Tuesday, January 10, 2017

The Gift That Just Keeps On Giving

Not all greenhouse gases last for hundreds of years. Some compounds such as chlorofluorocarbons and methane can linger for much shorter durations, a year to a couple of decades. Yet, even when they dissipate their impacts can continue for centuries.

A new study by researchers from MIT and Simon Fraser University finds that these short-lived GHGs can cause sea level rise that continues long after they're gone from the atmosphere.

Recent studies by many groups ...have shown that even if human-caused emissions of carbon dioxide were to stop entirely, their associated atmospheric warming and sea-level rise would continue for more than 1,000 years. These effects — essentially irreversible on human timescales — are due in part to carbon dioxide’s residence time: The greenhouse gas can stay in the atmosphere for centuries after it’s been emitted from smokestacks and tailpipes.


In one particular climate modeling scenario, the team evaluated sea level’s response to various methane emissions scenarios, in which the world would continue to emit the gas at current rates, until emissions end entirely in three different years: 2050, 2100, and 2150.

In all three scenarios, methane gas quickly cleared from the atmosphere, and its associated atmospheric warming decreased at a similar rate. However, methane continued to contribute to sea-level rise for centuries afterward. What’s more, they found that the longer the world waits to reduce methane emissions, the longer seas will stay elevated.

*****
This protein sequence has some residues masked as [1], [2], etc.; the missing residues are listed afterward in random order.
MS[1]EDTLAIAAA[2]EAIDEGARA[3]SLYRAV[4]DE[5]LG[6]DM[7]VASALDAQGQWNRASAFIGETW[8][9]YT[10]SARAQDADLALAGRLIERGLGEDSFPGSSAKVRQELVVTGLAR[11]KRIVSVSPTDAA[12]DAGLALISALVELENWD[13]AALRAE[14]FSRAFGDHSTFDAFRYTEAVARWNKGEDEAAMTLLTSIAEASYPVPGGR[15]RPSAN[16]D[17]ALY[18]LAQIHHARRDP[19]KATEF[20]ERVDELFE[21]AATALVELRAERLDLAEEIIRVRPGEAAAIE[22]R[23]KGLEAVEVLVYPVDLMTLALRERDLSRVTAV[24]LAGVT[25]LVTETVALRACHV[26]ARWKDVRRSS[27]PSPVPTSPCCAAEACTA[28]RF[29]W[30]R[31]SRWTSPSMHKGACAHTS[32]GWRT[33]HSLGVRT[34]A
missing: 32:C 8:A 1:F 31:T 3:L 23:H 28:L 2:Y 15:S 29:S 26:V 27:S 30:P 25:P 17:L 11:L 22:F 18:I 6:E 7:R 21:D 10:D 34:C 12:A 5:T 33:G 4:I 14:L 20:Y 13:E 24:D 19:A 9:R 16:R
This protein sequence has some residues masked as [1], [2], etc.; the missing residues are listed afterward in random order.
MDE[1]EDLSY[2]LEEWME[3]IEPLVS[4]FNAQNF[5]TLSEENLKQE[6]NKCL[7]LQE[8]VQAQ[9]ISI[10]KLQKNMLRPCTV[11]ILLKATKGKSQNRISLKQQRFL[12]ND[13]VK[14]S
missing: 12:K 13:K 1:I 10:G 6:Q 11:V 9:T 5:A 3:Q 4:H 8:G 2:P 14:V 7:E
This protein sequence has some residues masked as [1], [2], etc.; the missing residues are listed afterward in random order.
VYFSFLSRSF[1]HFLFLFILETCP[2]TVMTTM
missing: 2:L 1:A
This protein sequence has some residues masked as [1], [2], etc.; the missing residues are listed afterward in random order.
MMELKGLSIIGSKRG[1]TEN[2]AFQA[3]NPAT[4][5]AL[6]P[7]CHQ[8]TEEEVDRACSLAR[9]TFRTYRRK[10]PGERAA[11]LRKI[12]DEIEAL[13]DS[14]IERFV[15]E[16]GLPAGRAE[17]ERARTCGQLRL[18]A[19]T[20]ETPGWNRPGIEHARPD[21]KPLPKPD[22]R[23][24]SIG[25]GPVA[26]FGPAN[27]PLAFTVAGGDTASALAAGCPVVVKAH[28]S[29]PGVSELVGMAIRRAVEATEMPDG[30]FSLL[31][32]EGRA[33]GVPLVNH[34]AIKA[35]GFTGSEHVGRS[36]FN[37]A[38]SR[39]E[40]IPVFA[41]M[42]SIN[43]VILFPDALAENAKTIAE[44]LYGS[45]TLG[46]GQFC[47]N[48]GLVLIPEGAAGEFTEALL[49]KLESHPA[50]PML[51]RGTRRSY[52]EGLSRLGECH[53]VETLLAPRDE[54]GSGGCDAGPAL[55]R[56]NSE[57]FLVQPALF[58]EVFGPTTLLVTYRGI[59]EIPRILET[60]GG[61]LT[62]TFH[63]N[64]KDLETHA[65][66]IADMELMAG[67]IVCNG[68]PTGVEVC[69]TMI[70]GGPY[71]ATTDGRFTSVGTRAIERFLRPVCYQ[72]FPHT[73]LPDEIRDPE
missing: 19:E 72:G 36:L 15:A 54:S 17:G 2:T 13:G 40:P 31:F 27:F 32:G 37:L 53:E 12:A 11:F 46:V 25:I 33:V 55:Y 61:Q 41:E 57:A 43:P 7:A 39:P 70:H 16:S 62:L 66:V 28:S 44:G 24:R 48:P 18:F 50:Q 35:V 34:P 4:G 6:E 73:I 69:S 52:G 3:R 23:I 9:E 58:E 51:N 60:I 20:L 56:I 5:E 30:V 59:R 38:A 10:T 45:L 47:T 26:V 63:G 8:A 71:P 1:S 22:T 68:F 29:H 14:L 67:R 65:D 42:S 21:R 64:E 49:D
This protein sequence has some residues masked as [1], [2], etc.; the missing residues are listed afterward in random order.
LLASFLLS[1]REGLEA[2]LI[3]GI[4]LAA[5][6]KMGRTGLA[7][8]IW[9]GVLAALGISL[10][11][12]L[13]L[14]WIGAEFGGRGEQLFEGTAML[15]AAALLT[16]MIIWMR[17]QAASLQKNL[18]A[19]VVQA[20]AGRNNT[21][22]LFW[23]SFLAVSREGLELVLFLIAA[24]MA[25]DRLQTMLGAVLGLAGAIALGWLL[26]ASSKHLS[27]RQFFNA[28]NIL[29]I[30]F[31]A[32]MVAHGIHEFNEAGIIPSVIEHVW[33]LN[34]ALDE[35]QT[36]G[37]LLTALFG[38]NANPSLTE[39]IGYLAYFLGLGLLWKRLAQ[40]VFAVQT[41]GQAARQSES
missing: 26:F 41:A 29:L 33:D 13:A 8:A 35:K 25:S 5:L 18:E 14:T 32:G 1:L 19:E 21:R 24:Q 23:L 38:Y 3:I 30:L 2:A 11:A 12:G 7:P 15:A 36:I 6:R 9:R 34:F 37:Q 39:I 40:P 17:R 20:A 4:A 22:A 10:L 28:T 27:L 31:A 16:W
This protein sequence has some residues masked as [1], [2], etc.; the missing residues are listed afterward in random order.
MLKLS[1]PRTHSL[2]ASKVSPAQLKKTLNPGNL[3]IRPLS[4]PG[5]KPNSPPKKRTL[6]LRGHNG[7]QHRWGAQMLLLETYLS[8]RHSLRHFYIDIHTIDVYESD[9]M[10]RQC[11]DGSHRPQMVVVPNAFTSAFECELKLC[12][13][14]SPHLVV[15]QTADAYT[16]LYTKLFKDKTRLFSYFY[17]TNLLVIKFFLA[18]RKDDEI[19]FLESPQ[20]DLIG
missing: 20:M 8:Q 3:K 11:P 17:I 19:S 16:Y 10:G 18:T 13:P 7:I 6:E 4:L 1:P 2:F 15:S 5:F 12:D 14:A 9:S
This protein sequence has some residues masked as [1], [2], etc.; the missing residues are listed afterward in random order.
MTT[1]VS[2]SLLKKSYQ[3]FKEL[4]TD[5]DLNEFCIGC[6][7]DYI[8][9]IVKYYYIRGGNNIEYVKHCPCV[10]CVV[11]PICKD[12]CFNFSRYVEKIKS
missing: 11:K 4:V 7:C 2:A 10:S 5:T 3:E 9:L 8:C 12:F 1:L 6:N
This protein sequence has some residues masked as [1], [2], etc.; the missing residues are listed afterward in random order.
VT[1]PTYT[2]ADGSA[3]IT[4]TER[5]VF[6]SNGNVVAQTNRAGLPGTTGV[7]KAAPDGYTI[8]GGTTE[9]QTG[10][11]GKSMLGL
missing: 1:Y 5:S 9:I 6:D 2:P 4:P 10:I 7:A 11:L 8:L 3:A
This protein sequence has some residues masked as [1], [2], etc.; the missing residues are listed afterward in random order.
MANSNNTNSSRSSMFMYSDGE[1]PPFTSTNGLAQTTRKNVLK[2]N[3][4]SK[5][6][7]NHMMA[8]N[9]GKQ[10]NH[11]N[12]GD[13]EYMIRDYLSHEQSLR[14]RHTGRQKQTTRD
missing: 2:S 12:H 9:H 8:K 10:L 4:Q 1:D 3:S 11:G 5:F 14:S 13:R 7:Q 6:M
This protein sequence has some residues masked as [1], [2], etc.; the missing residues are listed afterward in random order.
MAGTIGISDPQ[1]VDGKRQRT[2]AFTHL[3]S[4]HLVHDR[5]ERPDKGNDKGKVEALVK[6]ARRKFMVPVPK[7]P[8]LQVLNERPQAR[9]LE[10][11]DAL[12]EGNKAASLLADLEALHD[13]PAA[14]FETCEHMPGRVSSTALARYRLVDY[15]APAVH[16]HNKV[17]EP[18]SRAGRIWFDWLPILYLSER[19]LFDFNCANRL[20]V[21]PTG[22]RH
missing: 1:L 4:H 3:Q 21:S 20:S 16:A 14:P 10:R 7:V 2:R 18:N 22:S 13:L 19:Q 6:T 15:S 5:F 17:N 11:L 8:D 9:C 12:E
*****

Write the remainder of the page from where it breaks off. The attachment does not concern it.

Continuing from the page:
“Amazingly, a gas with a 10-year lifetime can actually cause enduring sea-level changes,” Solomon says. “So you don’t just get to stop emitting and have everything go back to a preindustrial state. You are going to live with this for a very long time.”

Here's the thing. This is a worsening crisis to which our political caste responds with pretend solutions, i.e. carbon pricing. That horse, the creature that might have been tamed with carbon pricing, has left the barn.

Oh, by the way, I know it's cold pretty much straight across Canada, including here on Vancouver Island, but it's a different story in the far north. This is data from yesterday, 9 January, 2017. The Arctic, you may recall, is in the midst of winter dark. No sunlight, 24 hours a day. Yet it's still in the throes of an Arctic heatwave. Just like this time last year. Any guesses?


Anonymous said...

Carbon pricing itself isn't the problem. The problem is the lack of political will to set the price high enough.


Lorne said...

Of course, if politics didn't ruin the day for all of us, our 'leaders'would also be encouraging a drastic reduction in beef consumption, given that the cattle industry is one of the leading producers of methane gases. Here in Canada, of course, it would be decried as yet 'another attack on Alberta.'

Then again, if I wanted to be really dark, I would suggest that few people would heed such a call anyway, since it would entail a lifestyle change.